Chinese businesses planning to export globally faces new supply chain hurdles

After the Suez Canal congestion in March and the re-emergence of the COVID pandemic, the international supply chain disruptions have come as a huge disadvantage for the Chinese companies who were wanting to go global.

China, which had always had an advantage overseas due to access to cheap manufacturing at home, is now in deep waters due to trade tensions and pandemic disruptions, which is withholding many goods from being shipped out of the country.

As per experts, the cost of shipping containers has climbed five-fold from about $3,000 to as much as $15,000 each, while it takes about a week longer for them to get to Europe. Companies have had to rebook shifts and delay shifts because of the non-availability of ships.

While the foreign demands for the Made in China products stand on solid grounds and attract companies to further expand overseas, the shipping delays mark the latest challenge that the Chinese companies face in trying to reach international markets.

Apart from this, many Chinese businesses have also come face-to-face with challenges from a crackdown on fake reviews by Amazon.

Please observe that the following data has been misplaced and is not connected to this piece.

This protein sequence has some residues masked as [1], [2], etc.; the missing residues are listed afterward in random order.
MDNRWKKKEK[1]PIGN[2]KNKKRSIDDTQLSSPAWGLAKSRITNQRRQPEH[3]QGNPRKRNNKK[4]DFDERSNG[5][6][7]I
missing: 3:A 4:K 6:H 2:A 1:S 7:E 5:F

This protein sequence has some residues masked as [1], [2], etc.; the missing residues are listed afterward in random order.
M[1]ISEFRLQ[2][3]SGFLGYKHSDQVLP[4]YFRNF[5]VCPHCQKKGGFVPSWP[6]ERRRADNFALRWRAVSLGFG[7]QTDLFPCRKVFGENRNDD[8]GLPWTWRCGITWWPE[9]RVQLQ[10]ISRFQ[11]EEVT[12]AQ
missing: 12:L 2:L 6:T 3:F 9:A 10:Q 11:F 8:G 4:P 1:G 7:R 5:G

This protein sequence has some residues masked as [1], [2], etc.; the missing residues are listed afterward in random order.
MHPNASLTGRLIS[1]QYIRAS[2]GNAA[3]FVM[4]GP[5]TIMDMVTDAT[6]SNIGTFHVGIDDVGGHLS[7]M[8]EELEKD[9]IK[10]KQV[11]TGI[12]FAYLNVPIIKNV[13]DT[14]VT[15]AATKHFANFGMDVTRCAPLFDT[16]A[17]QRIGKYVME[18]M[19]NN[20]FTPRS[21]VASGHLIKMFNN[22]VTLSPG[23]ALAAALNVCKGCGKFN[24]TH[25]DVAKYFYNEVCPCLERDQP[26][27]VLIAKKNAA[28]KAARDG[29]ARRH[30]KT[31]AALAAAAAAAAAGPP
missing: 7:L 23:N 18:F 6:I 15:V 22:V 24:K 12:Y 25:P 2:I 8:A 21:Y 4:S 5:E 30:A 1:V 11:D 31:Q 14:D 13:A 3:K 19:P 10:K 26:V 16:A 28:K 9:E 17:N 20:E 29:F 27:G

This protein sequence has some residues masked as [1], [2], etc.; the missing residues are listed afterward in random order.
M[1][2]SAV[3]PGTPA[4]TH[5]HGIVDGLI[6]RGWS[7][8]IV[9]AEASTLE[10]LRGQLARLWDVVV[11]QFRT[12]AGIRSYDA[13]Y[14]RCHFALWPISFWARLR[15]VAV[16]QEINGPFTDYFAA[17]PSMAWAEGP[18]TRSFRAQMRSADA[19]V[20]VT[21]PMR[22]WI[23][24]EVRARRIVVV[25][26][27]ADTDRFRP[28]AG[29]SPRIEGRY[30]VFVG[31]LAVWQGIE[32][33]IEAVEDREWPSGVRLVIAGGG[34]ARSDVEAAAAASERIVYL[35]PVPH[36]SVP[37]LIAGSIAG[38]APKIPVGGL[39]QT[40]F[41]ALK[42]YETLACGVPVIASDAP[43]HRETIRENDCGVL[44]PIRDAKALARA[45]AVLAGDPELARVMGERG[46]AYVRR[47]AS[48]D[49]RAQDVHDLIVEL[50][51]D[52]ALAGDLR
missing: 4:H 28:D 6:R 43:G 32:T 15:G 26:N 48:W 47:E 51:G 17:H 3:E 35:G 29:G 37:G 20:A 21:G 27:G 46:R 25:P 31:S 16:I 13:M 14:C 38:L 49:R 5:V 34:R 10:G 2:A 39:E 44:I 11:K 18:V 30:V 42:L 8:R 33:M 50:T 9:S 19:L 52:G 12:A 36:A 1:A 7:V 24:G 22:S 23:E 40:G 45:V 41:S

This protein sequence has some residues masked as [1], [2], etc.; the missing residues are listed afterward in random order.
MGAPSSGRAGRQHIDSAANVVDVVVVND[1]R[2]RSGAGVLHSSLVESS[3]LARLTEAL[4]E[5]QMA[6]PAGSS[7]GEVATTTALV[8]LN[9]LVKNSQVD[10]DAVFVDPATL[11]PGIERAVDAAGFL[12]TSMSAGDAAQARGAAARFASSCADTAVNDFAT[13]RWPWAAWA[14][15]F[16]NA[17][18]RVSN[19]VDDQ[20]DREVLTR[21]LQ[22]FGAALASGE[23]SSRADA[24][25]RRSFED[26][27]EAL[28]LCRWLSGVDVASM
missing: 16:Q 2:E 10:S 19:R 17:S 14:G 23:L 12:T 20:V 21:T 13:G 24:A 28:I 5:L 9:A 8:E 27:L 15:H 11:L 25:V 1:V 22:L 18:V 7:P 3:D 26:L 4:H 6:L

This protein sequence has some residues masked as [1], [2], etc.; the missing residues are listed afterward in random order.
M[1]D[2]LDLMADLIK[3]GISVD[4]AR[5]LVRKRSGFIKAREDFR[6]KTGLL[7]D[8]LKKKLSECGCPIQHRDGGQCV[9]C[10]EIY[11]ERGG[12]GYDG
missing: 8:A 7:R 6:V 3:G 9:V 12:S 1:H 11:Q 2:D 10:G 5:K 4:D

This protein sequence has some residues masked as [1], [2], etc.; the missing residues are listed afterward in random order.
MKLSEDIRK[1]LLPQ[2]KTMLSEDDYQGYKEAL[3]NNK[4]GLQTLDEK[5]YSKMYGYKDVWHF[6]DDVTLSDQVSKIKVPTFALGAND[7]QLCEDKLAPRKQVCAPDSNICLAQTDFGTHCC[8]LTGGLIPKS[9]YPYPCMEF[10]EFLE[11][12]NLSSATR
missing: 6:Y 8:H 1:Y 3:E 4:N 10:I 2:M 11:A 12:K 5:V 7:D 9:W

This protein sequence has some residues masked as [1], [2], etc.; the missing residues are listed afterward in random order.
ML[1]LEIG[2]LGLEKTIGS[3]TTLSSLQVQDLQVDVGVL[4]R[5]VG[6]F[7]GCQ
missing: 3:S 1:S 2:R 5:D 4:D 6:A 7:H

Some sellers’ behaviour has been deemed in violation of Amazon’s ‘Seller Code of Conduct and other terms, causing restrictions on their operations. 

Furthermore, in another obstacle, the Chinese merchants are also likely to face higher costs from the EU’s implementation of a new tax policy for goods exported into the region.

“The political, economic, compliance, logistical and personnel challenges that Chinese businesses face when going abroad have significantly increased,” reported the People’s Daily, the Chinese Communist Party’s official newspaper. 

It said, in recent years, inadequate identification of risks and prevention has become an important problem for Chinese businesses’ ability to ‘go out’.

As a way out of these logistical challenges faced by the Chinese businesses, we are likely to see more and more companies localizing in the international market.

Chinese businesses have already been building or renting warehouse space near customers in Europe, intending to make operations more efficient.

As per the figures from China’s Ministry of Commerce, Chinese companies have built about 100 new warehouses overseas in the first half of this year, after an increase of 800 last year.

Chinese companies are looking for more acquisitions and construction of factories in different countries to expand to the international market and overcome the international supply chain hurdles.

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